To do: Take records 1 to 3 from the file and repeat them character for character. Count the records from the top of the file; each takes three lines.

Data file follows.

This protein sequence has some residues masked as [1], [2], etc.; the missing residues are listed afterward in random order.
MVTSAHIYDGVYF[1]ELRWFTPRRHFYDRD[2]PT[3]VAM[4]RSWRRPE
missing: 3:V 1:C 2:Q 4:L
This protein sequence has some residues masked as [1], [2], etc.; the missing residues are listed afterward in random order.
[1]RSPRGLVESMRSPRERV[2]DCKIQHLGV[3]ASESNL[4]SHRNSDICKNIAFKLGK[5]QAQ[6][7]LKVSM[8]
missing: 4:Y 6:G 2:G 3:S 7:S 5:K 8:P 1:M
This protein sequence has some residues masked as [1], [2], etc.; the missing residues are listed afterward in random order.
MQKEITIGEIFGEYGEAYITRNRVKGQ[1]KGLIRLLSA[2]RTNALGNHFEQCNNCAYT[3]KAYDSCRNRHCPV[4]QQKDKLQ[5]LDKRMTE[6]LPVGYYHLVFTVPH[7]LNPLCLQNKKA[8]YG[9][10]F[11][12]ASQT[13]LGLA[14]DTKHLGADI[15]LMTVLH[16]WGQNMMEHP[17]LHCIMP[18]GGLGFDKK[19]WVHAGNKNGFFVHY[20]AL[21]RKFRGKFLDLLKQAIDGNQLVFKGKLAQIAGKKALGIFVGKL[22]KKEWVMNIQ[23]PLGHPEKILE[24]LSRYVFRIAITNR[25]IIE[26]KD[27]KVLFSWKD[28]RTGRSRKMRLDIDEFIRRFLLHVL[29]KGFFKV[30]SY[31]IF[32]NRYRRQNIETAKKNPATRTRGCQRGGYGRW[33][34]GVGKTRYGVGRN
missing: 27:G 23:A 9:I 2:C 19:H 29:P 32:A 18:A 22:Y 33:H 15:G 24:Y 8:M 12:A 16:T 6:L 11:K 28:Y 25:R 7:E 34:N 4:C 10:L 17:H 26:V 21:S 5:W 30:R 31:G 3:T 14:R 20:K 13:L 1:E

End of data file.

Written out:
This protein sequence has some residues masked as [1], [2], etc.; the missing residues are listed afterward in random order.
MVTSAHIYDGVYF[1]ELRWFTPRRHFYDRD[2]PT[3]VAM[4]RSWRRPE
missing: 3:V 1:C 2:Q 4:L
This protein sequence has some residues masked as [1], [2], etc.; the missing residues are listed afterward in random order.
[1]RSPRGLVESMRSPRERV[2]DCKIQHLGV[3]ASESNL[4]SHRNSDICKNIAFKLGK[5]QAQ[6][7]LKVSM[8]
missing: 4:Y 6:G 2:G 3:S 7:S 5:K 8:P 1:M
This protein sequence has some residues masked as [1], [2], etc.; the missing residues are listed afterward in random order.
MQKEITIGEIFGEYGEAYITRNRVKGQ[1]KGLIRLLSA[2]RTNALGNHFEQCNNCAYT[3]KAYDSCRNRHCPV[4]QQKDKLQ[5]LDKRMTE[6]LPVGYYHLVFTVPH[7]LNPLCLQNKKA[8]YG[9][10]F[11][12]ASQT[13]LGLA[14]DTKHLGADI[15]LMTVLH[16]WGQNMMEHP[17]LHCIMP[18]GGLGFDKK[19]WVHAGNKNGFFVHY[20]AL[21]RKFRGKFLDLLKQAIDGNQLVFKGKLAQIAGKKALGIFVGKL[22]KKEWVMNIQ[23]PLGHPEKILE[24]LSRYVFRIAITNR[25]IIE[26]KD[27]KVLFSWKD[28]RTGRSRKMRLDIDEFIRRFLLHVL[29]KGFFKV[30]SY[31]IF[32]NRYRRQNIETAKKNPATRTRGCQRGGYGRW[33][34]GVGKTRYGVGRN
missing: 27:G 23:A 9:I 2:C 19:H 29:P 32:A 18:A 22:Y 33:H 15:G 24:Y 8:M 12:A 16:T 6:L 11:K 28:Y 25:R 7:E 34:N 4:C 10:L 17:H 26:V 21:S 5:W 30:R 31:G 3:T 14:R 20:K 13:L 1:E